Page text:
New answers tagged

1

The owner would not be liable You are aware of the risk of the overhanging branches and you have a duty to mitigate that risk. At common law, you are entitled to remove limbs of trees that encroach upon your property. You need to do this to mitigate the risk in a way that leaves the tree viable. Legally, the timber in the limbs belongs to the neighbour so ...


2

It is not clear that there is anyone you can sue. Theoretically you could sue the original contractor for breach of contract who may have entered into a contract with you, but even if you have the paperwork in your hand, you cannot expect a court to force him to do the job. It sound like there was not actually a contract, instead he proffered an estimate. ...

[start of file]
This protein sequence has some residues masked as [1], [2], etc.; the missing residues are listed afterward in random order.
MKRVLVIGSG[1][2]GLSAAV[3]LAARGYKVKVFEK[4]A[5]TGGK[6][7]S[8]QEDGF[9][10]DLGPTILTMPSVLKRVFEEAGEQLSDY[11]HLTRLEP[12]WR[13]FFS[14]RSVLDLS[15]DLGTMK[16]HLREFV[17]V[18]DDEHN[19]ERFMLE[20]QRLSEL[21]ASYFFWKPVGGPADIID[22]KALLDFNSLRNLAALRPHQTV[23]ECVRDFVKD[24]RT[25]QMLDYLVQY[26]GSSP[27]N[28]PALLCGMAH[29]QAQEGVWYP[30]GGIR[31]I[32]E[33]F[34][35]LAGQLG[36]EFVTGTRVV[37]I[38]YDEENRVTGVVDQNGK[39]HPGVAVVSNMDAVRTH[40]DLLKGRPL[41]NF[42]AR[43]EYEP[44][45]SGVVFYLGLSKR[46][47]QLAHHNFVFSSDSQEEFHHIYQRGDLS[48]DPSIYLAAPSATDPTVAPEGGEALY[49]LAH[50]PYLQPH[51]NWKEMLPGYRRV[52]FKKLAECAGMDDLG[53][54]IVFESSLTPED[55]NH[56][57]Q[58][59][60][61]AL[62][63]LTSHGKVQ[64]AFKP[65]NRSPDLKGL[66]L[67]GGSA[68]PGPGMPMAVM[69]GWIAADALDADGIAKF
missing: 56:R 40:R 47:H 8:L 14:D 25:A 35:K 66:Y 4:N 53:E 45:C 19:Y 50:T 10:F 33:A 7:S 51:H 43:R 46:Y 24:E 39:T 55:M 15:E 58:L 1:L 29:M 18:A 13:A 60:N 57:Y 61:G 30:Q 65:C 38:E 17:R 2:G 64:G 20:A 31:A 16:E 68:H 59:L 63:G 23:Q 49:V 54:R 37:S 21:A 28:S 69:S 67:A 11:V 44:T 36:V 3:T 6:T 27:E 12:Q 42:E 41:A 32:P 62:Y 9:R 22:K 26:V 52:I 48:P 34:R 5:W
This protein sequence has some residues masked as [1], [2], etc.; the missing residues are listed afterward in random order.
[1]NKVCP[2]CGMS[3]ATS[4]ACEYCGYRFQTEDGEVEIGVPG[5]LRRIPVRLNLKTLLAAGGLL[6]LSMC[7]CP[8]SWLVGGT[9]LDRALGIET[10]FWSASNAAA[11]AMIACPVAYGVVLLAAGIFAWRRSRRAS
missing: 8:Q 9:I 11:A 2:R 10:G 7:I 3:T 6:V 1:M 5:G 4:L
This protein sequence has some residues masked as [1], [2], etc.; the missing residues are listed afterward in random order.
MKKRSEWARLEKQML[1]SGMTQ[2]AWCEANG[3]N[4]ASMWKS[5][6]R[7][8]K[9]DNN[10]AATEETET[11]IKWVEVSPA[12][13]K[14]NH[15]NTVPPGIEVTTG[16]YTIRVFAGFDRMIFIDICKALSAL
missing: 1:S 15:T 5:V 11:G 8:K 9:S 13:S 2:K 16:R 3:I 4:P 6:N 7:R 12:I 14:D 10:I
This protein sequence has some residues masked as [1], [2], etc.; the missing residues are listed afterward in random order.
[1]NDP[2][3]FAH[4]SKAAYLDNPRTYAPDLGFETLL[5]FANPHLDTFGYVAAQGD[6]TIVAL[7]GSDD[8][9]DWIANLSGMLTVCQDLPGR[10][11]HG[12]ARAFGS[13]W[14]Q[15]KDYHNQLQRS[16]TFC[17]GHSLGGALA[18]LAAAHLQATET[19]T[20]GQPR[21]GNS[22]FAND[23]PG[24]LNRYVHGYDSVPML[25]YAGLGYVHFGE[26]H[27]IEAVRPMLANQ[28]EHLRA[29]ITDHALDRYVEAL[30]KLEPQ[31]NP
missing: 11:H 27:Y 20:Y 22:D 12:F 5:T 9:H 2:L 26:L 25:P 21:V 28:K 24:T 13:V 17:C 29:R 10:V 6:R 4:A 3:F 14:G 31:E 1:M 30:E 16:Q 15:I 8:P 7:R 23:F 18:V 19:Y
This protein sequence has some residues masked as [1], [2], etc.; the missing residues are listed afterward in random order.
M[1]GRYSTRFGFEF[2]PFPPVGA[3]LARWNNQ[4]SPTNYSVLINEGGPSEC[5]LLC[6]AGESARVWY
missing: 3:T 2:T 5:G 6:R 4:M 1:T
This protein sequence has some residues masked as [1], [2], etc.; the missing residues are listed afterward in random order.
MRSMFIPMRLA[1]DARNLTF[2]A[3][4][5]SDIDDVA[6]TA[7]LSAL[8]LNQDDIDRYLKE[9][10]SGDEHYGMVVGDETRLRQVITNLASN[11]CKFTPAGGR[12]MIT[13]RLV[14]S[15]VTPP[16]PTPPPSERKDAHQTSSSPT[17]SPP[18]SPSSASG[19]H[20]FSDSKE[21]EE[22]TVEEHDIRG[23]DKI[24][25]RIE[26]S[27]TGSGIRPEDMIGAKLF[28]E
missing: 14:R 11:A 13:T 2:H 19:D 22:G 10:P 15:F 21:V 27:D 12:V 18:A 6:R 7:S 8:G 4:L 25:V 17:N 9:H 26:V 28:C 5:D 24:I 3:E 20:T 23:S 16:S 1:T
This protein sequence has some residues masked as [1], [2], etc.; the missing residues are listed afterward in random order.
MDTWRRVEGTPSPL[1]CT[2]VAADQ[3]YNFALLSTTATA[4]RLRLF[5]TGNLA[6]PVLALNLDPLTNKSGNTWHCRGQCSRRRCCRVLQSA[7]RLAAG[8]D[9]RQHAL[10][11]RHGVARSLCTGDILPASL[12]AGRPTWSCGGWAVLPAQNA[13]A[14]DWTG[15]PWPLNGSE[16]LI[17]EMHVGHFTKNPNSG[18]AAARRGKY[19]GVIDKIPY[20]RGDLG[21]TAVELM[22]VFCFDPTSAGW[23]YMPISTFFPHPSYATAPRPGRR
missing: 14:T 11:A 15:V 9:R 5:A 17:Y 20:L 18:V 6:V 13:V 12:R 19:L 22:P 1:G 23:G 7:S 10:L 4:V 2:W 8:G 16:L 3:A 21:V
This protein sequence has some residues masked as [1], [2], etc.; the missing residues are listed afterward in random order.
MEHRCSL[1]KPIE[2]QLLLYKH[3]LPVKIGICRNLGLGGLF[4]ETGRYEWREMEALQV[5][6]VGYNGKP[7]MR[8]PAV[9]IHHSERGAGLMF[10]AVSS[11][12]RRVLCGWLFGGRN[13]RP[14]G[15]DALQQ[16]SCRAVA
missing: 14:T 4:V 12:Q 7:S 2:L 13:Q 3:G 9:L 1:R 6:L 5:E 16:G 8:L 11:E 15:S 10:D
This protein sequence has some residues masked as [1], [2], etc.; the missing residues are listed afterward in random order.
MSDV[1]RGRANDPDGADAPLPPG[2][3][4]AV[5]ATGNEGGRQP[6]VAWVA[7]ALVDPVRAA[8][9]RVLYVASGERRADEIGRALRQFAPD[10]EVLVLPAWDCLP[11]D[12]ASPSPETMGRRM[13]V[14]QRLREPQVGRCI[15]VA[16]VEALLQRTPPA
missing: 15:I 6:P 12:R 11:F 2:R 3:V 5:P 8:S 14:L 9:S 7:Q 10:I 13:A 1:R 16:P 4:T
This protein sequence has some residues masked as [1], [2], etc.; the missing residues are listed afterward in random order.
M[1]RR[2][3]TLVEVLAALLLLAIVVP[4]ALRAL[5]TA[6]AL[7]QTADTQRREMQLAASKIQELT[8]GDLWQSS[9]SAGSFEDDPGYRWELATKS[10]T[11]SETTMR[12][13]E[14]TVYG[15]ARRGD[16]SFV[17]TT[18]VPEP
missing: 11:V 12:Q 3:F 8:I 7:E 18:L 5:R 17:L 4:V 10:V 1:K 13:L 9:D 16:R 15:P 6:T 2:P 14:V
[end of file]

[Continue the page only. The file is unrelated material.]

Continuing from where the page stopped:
2

Almost every jurisdiction (even asset protection havens like the Cayman Islands) has a civil statute authorizing lawsuits to recover from fraudulent conveyances outside of bankruptcy. Often the exact details of the right outside of bankruptcy and in bankruptcy are not precisely the same, although often the non-bankruptcy law can be enforced in a bankruptcy ...


0

Some of the main liabilities that can't be waived are liabilities arising from intentional torts, reckless conduct, willful and wanton conduct, gross negligence and bad faith. Also, often certain statutory liabilities (e.g. an obligation to pay minimum wage to employees governed by an agreement) provide on their face that they may not be waived by agreement. ...


Top 50 recent answers are included